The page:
Thoughts about Korea

On the 1968 Blue House raid
27th July, 2023

In January 1968, a North Korean assassination squad called Unit 124 crossed a frozen river from North Korea into South Korea. Their mission was to eliminate South Korean President Park Chung Hee. Each of the thirty-one men in Unit 124 was hand-picked for the task. They trained for two years under brutal conditions. By the time they crossed the border, the men were at their physical peak, motivated, and well-prepared. They had even rehearsed their assassination plan using a full-scale duplicate of the Blue House — South Korea’s equivalent of the White House.

But a chance encounter led to detection by the South Korean authorities. The men split into small groups, travelling across the Korean countryside on foot. Slipping separately into Seoul, they regrouped, donned fake South Korean army uniforms, and advanced on the Blue House.

Mere meters from the presidential palace, a suspicious police officer stopped the group for questioning. When he realized something was wrong, the North Korean commandos shot him, and a desperate battle broke out. But with South Korean reinforcements on the way, the North Koreans scattered.

Over the next week, twenty-nine of the thirty-one commandos were killed attempting to flee back to North Korea. One was captured. The remaining one, Pak Jae-gyong, killed several of his pursuers and managed to get across the DMZ into North Korea.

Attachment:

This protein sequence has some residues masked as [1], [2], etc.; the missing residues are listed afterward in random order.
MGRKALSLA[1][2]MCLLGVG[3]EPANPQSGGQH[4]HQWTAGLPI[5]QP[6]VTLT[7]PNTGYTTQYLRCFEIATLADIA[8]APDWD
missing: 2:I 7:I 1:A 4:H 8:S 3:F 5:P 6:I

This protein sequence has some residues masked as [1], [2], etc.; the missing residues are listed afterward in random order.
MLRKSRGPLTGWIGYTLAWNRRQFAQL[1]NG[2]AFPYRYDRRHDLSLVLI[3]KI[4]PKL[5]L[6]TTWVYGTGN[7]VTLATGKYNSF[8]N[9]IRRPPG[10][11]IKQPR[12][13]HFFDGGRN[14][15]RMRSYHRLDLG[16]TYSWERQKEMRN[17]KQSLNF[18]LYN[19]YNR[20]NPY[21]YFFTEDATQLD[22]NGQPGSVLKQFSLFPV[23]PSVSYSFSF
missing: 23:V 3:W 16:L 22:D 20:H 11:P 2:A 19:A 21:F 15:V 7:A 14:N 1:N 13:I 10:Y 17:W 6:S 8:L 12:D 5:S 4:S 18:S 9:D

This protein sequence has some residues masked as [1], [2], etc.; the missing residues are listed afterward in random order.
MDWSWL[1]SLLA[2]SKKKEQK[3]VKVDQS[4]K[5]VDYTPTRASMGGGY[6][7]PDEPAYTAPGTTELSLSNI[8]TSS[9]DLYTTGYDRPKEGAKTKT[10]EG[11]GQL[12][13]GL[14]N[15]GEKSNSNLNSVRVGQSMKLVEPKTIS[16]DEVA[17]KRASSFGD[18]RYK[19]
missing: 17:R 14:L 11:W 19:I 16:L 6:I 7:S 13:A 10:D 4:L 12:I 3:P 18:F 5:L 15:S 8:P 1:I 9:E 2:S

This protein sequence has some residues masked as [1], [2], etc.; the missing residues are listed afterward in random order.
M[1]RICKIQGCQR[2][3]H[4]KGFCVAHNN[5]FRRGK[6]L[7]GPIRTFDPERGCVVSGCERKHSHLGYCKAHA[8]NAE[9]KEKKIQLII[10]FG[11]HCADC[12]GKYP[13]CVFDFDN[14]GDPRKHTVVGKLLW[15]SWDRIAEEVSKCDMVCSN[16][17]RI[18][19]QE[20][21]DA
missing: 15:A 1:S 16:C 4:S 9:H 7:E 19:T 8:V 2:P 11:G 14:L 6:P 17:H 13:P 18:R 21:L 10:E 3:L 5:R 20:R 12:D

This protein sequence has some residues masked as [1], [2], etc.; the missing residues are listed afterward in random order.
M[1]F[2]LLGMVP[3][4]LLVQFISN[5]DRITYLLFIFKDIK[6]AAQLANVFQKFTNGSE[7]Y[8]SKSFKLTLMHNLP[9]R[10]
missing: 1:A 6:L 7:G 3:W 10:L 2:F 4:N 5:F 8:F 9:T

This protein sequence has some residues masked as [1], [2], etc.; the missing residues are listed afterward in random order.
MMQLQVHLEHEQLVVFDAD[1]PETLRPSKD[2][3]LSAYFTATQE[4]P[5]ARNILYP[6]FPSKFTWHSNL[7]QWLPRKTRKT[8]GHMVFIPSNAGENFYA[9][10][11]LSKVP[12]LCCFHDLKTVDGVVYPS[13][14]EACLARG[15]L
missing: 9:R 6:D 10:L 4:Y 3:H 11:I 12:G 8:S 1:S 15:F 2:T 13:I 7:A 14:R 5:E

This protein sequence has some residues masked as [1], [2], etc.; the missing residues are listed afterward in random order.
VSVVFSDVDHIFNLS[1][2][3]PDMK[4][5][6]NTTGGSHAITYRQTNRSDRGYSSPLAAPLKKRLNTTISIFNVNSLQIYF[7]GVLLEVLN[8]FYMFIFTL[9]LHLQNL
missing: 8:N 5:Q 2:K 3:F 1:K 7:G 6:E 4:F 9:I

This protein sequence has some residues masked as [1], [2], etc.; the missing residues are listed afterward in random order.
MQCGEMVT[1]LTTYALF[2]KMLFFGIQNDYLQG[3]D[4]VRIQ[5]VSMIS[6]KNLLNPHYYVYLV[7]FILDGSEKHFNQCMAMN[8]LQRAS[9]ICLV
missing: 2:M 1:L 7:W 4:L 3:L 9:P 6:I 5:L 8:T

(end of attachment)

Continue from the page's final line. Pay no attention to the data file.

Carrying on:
Pak Jae-gyong is still alive. He’s now one of Kim Jong Un’s highest-ranking generals.

Napoleon once said, perhaps apocryphally, that “to understand the man, you have to know what was happening in the world when he was twenty”. Does Pak Jae-gyong still remember those nerve-wracking nights in the Korean countryside? Does he still remember his twenty-nine companions who died in brutal, hopeless battles against South Korean soldiers? Has he retold his story to Kim Jong Un? I’m sure of it.

Korea is one country. The people in Seoul feel that very deeply — and I suspect the people in Pyongyang feel it too. Koreans, even young Koreans, feel an unspeakable grief over what has happened to their country. I speak reasonable German and instinctively compare North Korea to East Germany, but from the time the Berlin Wall went up, Germany was divided less than 30 years. Korea has been divided over 70.

Why is it that Germany reunified but not Korea?

It comes down to the people who are in power, their mindsets and their incentives. It is impossible to understand why Korea is still divided without understanding men like Pak Jae-gyong. And to understand Pak Jae-gyong, you have to go back to a cold day in January 1968, when thirty-one commandos crossed a frozen river.

“To understand the man, you have to know what was happening in the world when he was twenty.”

For those of us who were that age in 2023, what will the world we create look like?